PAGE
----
EQUATION (5): Not extracted; please refer to original document.

Discussion

The new CSI definition in this work allows a quantitative evaluation of cell spreading and stellation behavior using AFM height images. Cell-matrix adhesion is mediated by biomolecular interactions between adhesion receptors on the plasma membrane and cell substrate. Cell spreading is an F-actin and myosin dependent process, and it is important for cell growth, and cell motility. So far, cell spreading has been investigated by using confocal microscopy [10] , and recently with AFM [4, 11] . One of the advantages of AFM over confocal laser scanning microscopy (CLSM) is that AFM resolution with the J scanner used in this work, in z direction is less than 1 nm, whereas it is around 500 nm for CLSM. Thus, cell volume and cell surface area calculations with AFM are more accurate than CLSM. The new cell shape index results in a combined measure of stellation and cell spreading information. The conventional cell shape index, however, ignores the three-dimensional shape of the cell, and uses only cell perimeter and cell projection area data from two-dimensional images to represent the two-dimensional shape of the cell. The new cell shape index is therefore more accurate than the conventional cell shape index.

The new CSI has been applied to cerebral cortical astrocytes cultured on four different cell substrates. The PLL functionalized surfaces are commonly used as a cell substrate for neural cells to increase cell adhesion. This study showed the cell spreading behavior on Aclar versus PLL Aclar substrates is quite different (Figure 3) . The astrocytes cultured on Aclar adopted a hemisphere-like shape, but the ones on PLL Aclar were well spread. Although the conventional CSI of astrocytes on Aclar was highest, the new CSI value of same cells were least indicating the less cell spreading on these surfaces. It is not possible to present the new CSI difference with that accuracy using fluorescence microscopy or CLSM. This important information was also missing from results obtained from the conventional CSI analysis. The new CSI is therefore a new quantitative cell morphology evaluation method that makes use of the volumetric information provided by high-resolution AFM investigation.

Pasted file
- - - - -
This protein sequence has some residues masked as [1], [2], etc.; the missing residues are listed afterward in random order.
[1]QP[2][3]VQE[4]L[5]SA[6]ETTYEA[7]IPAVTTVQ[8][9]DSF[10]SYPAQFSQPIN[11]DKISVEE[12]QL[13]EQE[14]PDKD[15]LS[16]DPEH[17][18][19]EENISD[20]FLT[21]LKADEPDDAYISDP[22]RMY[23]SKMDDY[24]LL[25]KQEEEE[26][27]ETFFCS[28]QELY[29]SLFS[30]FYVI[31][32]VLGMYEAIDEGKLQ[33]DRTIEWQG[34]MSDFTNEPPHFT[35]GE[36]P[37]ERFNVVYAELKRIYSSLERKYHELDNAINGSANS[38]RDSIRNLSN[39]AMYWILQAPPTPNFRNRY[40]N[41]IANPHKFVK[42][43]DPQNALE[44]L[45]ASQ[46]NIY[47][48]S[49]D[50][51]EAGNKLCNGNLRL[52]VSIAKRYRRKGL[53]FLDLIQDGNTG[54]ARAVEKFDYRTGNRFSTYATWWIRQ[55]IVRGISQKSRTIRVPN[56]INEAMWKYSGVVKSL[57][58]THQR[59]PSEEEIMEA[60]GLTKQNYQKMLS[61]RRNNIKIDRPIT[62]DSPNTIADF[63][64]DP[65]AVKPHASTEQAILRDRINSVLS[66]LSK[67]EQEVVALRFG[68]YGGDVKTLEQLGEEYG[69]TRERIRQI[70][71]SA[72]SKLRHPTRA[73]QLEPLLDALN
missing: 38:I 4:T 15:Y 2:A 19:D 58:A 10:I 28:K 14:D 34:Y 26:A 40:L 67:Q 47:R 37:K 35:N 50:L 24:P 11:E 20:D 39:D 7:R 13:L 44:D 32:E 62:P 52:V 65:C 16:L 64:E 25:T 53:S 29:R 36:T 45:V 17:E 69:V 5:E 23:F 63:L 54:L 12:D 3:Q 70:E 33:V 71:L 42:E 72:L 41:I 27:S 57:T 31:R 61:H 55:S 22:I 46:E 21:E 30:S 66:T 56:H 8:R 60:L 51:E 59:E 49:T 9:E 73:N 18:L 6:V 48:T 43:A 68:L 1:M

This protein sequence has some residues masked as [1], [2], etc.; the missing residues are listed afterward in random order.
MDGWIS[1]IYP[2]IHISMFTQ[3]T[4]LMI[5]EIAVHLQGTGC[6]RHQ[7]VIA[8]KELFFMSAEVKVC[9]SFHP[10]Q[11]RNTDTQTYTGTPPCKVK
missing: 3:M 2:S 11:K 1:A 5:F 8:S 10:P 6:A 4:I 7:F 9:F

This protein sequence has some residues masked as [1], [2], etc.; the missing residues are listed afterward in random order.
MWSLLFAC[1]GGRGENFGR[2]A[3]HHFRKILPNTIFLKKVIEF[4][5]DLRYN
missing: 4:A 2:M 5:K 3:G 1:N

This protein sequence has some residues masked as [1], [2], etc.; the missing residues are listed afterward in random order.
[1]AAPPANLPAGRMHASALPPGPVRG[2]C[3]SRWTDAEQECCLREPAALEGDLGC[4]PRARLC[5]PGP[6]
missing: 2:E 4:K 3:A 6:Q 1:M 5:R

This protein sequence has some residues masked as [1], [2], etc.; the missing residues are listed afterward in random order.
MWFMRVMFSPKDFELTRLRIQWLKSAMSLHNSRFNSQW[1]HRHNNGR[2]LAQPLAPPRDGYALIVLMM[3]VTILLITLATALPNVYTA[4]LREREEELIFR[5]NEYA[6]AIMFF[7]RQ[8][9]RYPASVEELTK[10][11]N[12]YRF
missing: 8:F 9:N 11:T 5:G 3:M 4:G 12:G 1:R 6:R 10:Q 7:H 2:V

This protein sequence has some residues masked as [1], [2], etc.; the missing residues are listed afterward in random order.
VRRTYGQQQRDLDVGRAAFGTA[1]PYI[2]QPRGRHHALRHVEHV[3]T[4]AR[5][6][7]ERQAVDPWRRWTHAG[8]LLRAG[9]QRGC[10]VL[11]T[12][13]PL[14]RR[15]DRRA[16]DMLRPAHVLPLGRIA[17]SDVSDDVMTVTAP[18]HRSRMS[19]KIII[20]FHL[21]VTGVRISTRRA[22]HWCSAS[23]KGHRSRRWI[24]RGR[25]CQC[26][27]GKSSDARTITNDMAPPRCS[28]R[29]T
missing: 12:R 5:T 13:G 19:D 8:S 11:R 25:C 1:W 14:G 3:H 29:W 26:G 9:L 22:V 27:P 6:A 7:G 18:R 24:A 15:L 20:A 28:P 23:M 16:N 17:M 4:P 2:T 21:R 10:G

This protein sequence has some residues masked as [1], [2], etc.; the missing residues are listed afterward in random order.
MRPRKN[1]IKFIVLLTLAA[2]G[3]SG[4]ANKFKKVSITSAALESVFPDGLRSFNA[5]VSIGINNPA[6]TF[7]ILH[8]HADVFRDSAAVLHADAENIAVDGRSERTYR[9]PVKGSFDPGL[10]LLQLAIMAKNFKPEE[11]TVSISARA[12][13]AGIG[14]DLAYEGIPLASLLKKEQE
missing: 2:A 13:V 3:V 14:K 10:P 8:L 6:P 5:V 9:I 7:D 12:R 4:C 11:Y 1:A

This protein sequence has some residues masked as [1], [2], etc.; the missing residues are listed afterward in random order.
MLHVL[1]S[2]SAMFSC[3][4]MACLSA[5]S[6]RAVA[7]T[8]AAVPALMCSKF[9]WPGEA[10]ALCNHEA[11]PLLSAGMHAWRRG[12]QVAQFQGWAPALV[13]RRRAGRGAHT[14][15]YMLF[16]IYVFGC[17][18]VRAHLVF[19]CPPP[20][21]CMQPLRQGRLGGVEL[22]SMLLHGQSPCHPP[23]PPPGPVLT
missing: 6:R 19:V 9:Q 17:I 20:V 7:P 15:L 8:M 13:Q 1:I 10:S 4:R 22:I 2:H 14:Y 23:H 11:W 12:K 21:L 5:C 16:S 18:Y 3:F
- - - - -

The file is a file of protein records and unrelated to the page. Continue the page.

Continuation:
Conclusions

New CSI that reveals quantitative cell spreading and stellation behavior is defined. The new CSI was calculated for the cerebral cortical astrocytes cultured on four kinds of cell substrates that present different nanophysical cues. Significant shape index differences were observed between the astrocytes cultured on the cell substrates by using the conventional and the new CSI. The new CSI is a promising new quantitative cell morphology evaluation method which is expected to be useful for biomaterials research.